continued to live in the New York Metropolitan area. Seventy-seven percent of
eligible students completed a 10th grade survey (195/255). Although
the majority of students remained in their assigned condition over the course of
the study, fifty-two students did move between treatment and control groups due
to additional resources and scheduling conflicts. Students who transferred
between conditions are assessed according to their original assignment unless
otherwise stated.

Self-report
questionnaires were administered at baseline (7th grade) and
follow-up (10th grade). The questionnaire items assessed lifetime and
recent sexual behaviors, teen pregnancy and sexual behavior change scores, i.e.,
teen became sexually active.

Results: At
baseline, 62 percent of boys and 90.5 percent of girls reported never having had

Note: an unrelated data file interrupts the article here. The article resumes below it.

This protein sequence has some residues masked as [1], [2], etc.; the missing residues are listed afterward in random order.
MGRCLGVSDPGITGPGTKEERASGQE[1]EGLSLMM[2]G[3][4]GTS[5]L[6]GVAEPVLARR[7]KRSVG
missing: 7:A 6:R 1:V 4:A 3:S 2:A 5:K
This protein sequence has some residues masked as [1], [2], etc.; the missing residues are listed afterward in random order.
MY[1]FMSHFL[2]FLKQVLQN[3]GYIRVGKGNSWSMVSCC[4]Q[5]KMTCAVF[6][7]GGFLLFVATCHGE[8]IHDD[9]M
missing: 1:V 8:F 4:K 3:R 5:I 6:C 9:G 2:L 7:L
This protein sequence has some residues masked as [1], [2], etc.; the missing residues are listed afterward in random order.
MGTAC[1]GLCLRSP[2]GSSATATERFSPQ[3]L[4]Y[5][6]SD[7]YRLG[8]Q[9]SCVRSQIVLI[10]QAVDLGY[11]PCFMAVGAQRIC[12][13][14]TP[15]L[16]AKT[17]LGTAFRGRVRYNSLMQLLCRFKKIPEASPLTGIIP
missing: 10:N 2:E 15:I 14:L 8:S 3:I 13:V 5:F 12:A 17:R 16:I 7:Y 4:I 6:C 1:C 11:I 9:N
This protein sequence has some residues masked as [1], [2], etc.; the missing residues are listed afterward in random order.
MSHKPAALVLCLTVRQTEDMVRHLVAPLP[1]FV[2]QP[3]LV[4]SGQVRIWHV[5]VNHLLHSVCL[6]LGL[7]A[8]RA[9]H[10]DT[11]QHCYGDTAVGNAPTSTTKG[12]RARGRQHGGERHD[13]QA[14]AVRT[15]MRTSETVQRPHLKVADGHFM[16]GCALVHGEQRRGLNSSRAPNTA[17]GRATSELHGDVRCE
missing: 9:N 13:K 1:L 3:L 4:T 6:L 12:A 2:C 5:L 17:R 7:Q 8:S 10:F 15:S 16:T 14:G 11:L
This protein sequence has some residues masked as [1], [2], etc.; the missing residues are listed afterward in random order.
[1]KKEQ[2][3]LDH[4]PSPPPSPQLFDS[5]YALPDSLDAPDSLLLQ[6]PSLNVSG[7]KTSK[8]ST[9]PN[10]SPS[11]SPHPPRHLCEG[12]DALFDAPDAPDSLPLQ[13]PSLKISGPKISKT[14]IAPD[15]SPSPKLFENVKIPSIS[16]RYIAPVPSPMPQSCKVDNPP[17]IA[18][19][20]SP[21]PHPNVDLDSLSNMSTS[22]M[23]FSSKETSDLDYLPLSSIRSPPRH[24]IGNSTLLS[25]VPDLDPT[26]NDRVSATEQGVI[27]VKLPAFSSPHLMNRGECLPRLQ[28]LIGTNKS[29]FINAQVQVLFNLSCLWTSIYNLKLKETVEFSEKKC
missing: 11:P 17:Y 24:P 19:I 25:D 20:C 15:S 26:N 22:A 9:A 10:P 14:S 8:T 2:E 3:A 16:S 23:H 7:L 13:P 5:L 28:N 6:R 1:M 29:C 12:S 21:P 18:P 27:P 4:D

sex. At the 10th grade follow-up, 69.2 percent of boys and 50 percent
of girls had become sexually active. Although differences by gender were
significant, results did not vary by ethnicity.

Data reveal that
among virgins at baseline, 27 percent of boys and 47 percent of girls in the
curriculum-only control group remained virgins at follow-up. These numbers
contrast with data from the RFH CYS treatment group, which reveal that as many
as 43.5 percent of boys and 57.1 percent of girls had not initiated sex during
the same time period. Furthermore, 69 percent of boys and 47.2 percent of girls
in the control group reported recent sex at follow up. The treatment group
reported that 44.8 percent and 38.1 percent, respectively, had engaged in recent
sex.

Overall, the study
found that RFH CYS students were less likely than control students to have
initiated sex or to have engaged in recent sex by the 10th grade
follow-up. (Although these findings were significant at the p < .1 level, when
students who had switched conditions were removed from analyses, these findings